The spread of “FinTech” is just a pitstop on the road to embracing “CypherPunk” ideals
We all appreciate the role technology has played in revolutionizing the financial services industry; however, what some might not be aware of, is the endgame. Initially, ‘FinTech’ (financial technology) referred to the application of new technologies to the back-end of established financial institutions. Today, FinTech encompasses any new technological innovation in the financial sector, with peer-to-peer lending sites, automated financial advisors, and all-in-one money management apps, topping the list of 21st century FinTech innovations.
To place the FinTech market in perspective, here are some figures from Statista:
The segment with the largest transaction value is digital payments, which encompasses mobile payments processed via smart devices at the point of sale, cross-border peer-to-peer payments, and digital consumer commerce transactions. It is within the digital payments space that we find bitcoin and a number of other cryptocurrencies. These blockchain assets are growing so quickly in both number and value that the corporate establishment can’t seem to produce an accurate way of describing them. They’ve tried, “scam,” “tulips,” “bubble,” “pyramid scheme,” “fraud,” and people just keep buying, investing and HODLing.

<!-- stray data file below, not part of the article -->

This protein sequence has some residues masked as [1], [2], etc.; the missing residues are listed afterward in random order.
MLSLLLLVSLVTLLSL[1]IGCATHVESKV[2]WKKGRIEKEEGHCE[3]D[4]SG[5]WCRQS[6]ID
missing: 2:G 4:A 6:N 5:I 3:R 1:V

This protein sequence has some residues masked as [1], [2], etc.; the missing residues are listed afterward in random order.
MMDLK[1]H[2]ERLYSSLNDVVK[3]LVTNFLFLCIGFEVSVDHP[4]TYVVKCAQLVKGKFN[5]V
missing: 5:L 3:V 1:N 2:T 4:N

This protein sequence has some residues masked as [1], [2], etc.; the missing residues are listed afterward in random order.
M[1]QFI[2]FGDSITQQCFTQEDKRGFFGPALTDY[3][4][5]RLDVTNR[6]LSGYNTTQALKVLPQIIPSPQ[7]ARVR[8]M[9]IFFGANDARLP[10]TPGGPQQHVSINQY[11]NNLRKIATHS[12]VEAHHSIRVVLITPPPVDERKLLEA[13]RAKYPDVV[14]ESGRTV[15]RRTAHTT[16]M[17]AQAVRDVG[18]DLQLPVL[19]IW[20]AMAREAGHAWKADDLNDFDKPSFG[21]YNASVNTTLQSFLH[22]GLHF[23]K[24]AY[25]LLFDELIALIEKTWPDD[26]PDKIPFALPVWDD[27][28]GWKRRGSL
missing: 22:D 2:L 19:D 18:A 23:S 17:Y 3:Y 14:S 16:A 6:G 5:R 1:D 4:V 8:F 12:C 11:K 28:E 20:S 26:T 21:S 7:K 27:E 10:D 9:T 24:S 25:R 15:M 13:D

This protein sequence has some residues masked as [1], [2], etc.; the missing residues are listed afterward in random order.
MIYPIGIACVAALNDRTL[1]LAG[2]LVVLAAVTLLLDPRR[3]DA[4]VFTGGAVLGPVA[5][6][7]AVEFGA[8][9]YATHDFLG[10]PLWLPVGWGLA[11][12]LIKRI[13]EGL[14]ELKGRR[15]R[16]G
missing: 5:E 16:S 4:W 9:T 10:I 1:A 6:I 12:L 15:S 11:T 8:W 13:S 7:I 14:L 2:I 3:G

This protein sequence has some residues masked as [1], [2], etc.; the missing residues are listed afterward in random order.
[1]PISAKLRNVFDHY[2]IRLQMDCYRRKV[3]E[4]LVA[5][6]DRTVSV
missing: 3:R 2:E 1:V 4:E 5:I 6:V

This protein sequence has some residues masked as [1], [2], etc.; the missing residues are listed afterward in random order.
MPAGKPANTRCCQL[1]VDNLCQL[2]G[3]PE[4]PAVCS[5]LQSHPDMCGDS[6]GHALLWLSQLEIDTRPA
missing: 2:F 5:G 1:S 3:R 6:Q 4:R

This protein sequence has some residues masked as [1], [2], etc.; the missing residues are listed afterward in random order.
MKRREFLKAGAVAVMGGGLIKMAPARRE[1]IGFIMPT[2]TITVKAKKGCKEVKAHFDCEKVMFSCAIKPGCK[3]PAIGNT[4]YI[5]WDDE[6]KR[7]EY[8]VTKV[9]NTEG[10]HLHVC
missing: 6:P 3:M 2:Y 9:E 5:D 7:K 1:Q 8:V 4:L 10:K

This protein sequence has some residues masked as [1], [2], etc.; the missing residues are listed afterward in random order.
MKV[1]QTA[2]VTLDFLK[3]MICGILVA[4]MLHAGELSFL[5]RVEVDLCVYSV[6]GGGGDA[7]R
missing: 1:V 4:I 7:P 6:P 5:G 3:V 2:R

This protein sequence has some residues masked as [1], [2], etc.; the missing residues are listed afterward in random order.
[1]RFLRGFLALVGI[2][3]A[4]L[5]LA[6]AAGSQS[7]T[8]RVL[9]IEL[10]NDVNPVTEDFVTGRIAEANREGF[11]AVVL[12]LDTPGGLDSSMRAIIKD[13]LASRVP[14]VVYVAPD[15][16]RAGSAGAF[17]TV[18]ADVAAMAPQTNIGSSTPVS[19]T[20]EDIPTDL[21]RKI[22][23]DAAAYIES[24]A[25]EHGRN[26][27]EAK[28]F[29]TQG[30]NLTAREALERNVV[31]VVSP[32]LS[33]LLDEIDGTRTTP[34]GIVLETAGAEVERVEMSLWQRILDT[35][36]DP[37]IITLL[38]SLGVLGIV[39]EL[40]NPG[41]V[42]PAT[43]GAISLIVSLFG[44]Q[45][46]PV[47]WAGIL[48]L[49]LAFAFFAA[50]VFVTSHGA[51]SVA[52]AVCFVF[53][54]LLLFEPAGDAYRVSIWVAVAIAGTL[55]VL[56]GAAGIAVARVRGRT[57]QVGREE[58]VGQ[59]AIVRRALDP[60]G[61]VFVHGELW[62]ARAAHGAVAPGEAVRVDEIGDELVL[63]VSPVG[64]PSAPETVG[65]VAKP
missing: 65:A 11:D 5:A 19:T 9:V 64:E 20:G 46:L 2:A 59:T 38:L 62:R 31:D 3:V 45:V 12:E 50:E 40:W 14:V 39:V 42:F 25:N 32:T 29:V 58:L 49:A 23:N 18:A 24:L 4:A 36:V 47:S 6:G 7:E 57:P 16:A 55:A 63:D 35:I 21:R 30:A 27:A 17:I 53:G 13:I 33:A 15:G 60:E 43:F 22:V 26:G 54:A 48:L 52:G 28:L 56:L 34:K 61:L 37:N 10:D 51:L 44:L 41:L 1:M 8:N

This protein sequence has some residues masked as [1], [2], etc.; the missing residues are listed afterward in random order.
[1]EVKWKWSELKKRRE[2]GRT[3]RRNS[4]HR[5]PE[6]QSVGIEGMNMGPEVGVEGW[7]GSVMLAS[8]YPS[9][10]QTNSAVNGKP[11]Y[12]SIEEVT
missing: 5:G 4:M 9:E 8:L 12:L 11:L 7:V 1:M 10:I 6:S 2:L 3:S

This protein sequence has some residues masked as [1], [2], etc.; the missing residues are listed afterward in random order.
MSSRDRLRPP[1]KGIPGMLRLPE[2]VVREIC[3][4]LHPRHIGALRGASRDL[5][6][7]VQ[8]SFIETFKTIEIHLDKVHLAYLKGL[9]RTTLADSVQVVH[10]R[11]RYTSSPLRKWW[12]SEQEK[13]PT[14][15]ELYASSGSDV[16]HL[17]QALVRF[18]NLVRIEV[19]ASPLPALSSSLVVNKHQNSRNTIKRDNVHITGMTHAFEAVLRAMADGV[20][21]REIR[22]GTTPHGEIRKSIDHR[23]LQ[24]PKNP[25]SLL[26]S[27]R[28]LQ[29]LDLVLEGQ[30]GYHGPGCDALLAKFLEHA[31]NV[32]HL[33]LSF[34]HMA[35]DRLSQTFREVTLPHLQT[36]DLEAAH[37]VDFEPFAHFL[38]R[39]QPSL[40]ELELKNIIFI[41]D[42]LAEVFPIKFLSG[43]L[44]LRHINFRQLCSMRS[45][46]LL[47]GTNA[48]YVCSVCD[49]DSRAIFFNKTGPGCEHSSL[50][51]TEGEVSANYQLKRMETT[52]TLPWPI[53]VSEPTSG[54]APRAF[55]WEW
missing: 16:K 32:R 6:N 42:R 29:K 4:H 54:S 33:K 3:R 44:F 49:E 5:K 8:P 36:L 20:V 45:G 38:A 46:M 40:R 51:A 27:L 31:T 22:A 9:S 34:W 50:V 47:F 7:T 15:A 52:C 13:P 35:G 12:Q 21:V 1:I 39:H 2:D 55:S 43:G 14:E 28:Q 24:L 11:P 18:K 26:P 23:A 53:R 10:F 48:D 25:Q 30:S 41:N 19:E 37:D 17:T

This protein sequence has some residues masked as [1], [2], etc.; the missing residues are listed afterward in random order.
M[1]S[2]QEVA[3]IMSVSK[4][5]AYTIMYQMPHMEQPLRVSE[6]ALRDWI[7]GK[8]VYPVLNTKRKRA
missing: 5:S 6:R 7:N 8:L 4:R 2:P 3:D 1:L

Bitcoin is a term many have heard, and few fully understand. We can loosely trace its genesis in the records of the cypherpunk movement of the early 1990s. A Cypherpunk’s Manifesto, written in 1993, by Eric Hughes, declares, “We the Cypherpunks are dedicated to building anonymous systems. We are defending our privacy with cryptography, with anonymous mail forwarding systems, with digital signatures, and with electronic money.” The ‘electronic money’ referenced in the excerpt, foreshadows the arrival of bitcoin fifteen years later. The manifesto was a culmination of conversations and ideas that can be traced back to at least David Chaum and his writings in the late 1980s. Cypherpunks believe in securing privacy through code and mathematics. The manifesto specified, “Cypherpunks write code. We know that someone has to write software to defend privacy, and since we can’t get privacy unless we all do, we’re going to write it. We publish our code so that our fellow Cypherpunks may practice and play with it. Our code is free for all to use, worldwide. We don’t much care if you don’t approve of the software we write. We know that software can’t be destroyed and that a widely dispersed system can’t be shut down.”